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Tuesday, 8 May 1984
Page: 1745

Senator BOLKUS —I refer the Minister for Veterans' Affairs to today's reports about a settlement of $180m in a legal action on behalf of veterans and their dependants against seven manufacturers of agent orange. I ask the Minister whether it is the opinion of the Government that this settlement result will lead to the chemical companies taking a different attitude to the current Royal Commission on the Use and Effects of Chemical Agents on Australian Personnel in Vietnam.

Senator GIETZELT —The out of court settlement made in the United States of America as a result of a class action initiated by the Vietnam veterans in that country and joined by a group of Australian veterans has been a very significant breakthrough for those who served in Vietnam and those who believe that, as a result of that service, they suffered from exposure to agent orange. I stress in response to Senator Bolkus's question that the decision in the United States is based solely upon the use of dioxin in agent orange, whereas the Royal Commission which the Australian Government has set in train deals with the effects of chemical agents generally, and therefore goes beyond the American decision.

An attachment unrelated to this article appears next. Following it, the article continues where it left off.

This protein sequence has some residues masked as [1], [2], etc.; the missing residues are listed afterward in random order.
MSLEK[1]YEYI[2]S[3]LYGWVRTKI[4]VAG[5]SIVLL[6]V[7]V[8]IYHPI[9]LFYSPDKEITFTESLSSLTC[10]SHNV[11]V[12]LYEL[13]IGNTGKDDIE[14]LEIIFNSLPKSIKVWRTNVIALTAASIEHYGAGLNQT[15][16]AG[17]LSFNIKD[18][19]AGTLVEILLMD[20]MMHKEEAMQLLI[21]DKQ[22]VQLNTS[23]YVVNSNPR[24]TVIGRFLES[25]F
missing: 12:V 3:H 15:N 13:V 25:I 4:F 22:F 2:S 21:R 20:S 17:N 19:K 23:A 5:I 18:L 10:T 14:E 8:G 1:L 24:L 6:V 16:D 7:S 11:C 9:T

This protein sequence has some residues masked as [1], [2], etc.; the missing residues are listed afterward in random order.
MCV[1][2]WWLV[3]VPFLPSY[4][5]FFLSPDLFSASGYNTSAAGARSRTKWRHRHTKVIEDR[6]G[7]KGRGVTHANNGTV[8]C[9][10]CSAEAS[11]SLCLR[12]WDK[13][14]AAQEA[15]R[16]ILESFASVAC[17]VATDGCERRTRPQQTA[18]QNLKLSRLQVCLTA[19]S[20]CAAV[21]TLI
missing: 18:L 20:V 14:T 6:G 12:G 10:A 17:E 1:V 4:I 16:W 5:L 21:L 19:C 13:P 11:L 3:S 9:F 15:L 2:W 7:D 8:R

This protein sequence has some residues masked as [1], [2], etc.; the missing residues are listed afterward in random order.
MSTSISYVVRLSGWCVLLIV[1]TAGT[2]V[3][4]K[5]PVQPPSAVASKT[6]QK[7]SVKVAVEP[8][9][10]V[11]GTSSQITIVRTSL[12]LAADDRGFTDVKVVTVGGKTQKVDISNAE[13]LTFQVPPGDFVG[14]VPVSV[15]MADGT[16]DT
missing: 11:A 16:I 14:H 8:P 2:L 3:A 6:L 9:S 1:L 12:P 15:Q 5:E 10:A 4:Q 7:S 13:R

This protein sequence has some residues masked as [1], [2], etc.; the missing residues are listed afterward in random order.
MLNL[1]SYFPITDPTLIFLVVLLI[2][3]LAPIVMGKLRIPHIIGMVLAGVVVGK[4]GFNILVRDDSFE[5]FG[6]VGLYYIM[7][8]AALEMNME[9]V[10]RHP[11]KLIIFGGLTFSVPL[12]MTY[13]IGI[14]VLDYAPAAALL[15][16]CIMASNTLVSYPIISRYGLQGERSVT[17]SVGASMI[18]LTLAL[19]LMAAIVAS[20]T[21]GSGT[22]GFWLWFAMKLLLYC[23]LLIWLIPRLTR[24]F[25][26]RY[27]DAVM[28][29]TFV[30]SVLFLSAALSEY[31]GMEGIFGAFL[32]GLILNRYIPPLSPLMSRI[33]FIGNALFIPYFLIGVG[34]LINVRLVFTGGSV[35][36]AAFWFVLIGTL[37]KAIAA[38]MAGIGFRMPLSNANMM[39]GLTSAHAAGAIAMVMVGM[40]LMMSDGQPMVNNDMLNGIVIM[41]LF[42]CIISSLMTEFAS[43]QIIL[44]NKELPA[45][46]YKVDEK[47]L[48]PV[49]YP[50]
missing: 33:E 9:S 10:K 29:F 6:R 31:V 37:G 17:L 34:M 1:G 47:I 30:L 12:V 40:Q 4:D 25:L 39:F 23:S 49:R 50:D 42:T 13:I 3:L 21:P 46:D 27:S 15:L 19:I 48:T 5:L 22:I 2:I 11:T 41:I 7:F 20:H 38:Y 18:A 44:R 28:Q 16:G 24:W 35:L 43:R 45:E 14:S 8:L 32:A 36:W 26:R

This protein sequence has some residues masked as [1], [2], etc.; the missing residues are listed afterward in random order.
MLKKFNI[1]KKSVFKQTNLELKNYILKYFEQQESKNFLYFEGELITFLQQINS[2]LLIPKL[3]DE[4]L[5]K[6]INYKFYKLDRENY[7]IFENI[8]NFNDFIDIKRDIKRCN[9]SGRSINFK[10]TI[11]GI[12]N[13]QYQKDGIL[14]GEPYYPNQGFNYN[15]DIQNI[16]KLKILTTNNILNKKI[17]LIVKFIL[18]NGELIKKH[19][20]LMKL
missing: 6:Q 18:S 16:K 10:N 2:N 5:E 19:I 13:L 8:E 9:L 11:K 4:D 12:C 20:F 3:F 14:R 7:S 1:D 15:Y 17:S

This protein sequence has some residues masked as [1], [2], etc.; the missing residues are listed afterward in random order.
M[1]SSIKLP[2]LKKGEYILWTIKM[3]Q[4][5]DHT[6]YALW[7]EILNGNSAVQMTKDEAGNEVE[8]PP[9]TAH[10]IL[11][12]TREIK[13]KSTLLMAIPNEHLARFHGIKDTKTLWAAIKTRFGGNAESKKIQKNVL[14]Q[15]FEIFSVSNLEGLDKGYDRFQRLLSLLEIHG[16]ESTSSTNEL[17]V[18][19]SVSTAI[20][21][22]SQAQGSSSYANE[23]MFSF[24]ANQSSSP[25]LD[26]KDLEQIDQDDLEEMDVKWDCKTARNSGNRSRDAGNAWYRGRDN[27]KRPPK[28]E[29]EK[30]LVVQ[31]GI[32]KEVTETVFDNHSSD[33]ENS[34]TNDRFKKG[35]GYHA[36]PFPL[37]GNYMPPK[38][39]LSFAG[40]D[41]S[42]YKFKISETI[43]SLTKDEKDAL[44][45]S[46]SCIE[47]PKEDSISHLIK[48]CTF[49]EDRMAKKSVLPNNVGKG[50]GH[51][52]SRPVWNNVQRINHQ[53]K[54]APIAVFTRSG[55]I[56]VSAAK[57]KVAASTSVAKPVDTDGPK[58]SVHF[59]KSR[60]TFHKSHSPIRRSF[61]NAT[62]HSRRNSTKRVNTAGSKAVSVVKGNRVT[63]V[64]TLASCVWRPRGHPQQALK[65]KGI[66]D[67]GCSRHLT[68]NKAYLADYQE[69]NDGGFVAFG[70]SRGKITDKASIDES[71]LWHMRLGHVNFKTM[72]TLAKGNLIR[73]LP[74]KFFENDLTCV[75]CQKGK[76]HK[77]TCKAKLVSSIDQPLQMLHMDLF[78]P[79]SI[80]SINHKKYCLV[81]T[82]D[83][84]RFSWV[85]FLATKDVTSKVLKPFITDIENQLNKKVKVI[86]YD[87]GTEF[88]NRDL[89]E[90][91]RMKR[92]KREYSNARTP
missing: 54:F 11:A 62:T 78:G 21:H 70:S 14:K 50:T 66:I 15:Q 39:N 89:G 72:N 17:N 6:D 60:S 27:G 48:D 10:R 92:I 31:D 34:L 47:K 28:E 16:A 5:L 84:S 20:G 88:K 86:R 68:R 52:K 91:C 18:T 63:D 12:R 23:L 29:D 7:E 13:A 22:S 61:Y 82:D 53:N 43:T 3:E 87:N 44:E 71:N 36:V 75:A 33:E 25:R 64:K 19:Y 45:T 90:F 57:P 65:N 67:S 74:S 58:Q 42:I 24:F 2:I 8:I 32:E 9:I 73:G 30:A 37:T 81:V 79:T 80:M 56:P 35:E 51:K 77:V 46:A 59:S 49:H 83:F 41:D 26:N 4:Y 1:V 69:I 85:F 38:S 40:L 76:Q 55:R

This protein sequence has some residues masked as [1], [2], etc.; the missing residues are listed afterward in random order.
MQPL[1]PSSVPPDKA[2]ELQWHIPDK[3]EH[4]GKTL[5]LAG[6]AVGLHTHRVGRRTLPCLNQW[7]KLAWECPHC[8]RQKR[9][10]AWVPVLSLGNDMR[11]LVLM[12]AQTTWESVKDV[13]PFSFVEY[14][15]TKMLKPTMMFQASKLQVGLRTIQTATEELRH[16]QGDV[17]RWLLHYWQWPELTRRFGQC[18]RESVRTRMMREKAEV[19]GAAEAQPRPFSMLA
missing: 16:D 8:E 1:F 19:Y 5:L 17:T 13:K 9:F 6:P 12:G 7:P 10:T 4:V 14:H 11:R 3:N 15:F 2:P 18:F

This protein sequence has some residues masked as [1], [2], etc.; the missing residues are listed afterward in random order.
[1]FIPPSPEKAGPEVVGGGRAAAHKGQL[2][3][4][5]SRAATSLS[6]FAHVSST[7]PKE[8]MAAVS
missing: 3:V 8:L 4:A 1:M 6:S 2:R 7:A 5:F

I have heard that the American veterans are critical of the out of court settlement, even though they recognise that it is an important breakthrough in their attempts to win recognition of the state of health from which they suffer as a result of their service in Vietnam. It is the intention of the American veterans to take advantage of legislative and judicial processes in that country to have their families make out a case against the American Government. Whether, of course, the Australian Government would take a similar course against chemical companies is a matter that is much too premature to contemplate at this stage. Therefore, I suggest to Senator Bolkus that we should allow the Royal Commission to carry out its work and, depending upon the terms of settlement that arise out of the American class action case, make a judgment about what action the Australian Government or, for that matter, the Vietnam veterans may take in respect of a decision arrived at in the United States yesterday.